Drive-thrus also doesn’t support neighborhood businesses, Stantec’s Dixon said, because people usually grab their food and go by car.
The best and safest fast-food model in these areas, he said, are restaurants and bars with seating options contributing to walkable neighborhoods, or on the first floor of multi-story buildings.
Cities are declining
Atlanta City Councilman Jason Dozier proposed a bill this year to ban new car traffic around the Atlanta Beltline, a pedestrian walkway along a 22-mile rail corridor. The Atlanta City Council is expected to vote on the bill in August.
Dozier’s bill was in response to infantry deaths in the area.
He noted that since 2015, 14 pedestrians have died and 47 have been seriously injured in car accidents around the Beltline area. More than half of these deaths occurred in the past two years.
“It’s a very scary time for pedestrians in the city,” Dozier said. “We need to make sure we can design communities around pedestrian safety.”
In Sugar House, a neighborhood in Salt Lake City, the Planning Commission proposed a ban on new car development in business districts after residents complained that driving was clogging sidewalks, bike paths and drive lanes on the streets.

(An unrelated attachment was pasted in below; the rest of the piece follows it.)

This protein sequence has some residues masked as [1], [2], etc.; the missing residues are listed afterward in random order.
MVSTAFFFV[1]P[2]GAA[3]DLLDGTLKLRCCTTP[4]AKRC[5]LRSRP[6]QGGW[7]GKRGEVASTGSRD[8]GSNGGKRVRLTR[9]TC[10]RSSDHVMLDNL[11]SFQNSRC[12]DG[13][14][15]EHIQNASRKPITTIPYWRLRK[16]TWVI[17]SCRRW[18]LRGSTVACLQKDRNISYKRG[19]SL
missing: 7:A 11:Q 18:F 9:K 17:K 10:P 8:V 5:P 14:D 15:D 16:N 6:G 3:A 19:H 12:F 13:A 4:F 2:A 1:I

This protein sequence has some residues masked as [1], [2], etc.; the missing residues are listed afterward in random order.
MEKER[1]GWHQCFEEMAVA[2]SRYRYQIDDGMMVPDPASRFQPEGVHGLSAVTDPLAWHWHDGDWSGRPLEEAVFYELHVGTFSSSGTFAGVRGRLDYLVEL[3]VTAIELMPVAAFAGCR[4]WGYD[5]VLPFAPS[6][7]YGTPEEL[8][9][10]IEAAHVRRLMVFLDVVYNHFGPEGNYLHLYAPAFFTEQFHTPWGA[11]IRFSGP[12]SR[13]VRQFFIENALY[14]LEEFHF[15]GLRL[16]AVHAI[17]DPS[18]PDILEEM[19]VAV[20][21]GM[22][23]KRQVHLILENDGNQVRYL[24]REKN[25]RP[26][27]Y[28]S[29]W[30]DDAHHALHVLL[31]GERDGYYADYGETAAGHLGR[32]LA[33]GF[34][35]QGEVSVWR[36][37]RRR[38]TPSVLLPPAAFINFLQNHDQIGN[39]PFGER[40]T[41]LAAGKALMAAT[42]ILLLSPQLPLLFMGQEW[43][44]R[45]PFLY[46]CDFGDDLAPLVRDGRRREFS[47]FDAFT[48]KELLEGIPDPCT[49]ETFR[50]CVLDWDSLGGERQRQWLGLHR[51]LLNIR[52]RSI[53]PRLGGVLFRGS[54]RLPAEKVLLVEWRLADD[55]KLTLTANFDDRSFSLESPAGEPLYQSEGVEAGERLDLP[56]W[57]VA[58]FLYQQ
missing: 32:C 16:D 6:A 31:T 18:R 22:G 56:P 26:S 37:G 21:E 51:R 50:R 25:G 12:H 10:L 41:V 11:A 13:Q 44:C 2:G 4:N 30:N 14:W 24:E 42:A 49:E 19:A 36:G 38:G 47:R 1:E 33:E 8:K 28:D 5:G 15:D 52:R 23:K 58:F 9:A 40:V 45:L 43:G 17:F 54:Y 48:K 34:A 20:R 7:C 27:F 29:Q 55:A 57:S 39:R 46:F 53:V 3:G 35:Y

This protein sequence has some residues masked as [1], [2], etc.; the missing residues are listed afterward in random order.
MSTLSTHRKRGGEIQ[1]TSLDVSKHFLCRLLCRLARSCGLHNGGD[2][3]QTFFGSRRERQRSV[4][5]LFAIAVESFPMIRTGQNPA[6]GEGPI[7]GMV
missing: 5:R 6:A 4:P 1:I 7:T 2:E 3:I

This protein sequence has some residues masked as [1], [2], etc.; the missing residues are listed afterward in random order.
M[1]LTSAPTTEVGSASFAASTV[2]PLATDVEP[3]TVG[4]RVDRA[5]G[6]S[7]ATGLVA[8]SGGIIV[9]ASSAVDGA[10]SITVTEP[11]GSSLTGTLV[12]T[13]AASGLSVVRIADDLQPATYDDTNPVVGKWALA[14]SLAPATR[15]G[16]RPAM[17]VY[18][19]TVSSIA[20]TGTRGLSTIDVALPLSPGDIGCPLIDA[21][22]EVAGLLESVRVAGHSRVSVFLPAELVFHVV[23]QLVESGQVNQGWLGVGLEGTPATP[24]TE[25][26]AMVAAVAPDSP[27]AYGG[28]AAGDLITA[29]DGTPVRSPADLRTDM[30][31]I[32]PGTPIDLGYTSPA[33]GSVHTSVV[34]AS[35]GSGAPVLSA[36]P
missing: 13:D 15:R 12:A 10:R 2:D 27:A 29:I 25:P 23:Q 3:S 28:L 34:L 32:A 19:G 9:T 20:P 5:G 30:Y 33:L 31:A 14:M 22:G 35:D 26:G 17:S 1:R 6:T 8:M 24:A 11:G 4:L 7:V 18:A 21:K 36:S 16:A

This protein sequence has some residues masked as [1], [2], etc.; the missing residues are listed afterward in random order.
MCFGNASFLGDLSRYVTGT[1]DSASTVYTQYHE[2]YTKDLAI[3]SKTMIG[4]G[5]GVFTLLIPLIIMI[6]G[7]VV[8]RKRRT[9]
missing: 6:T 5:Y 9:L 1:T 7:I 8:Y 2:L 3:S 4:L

It puts the car front and center, said Levi Thatcher, chair of the Sugar House Transport Committee. “It goes against Sugar House’s master plan to promote a walkable, mixed-use city centre.”
Charlotte has suffered from dead ends due to cars spilling onto the streets from Chick-fil-A and other fast-food lanes during peak hours in recent years.
“Our love of waffle fries is causing even more traffic problems on Charlotte’s busy roads,” said a television report from WCNC in 2019.
Charlotte has a long-term plan to become a less car-oriented city through investments in railroads and other public transportation. Building restaurants in densely populated areas runs counter to these goals, said Kiba Samuel, chair of the Charlotte Planning Commission.
“The more drive you build in, the more car-centric you become — as opposed to something with more navigation options,” she said. “It doesn’t make sense to have this billion-dollar investment in light rail and still encourage a car-centric environment. It’s contradictory.”
However, the Charlotte City Council recently approved the new Chick-fil-A and Bojangles near public transit stops.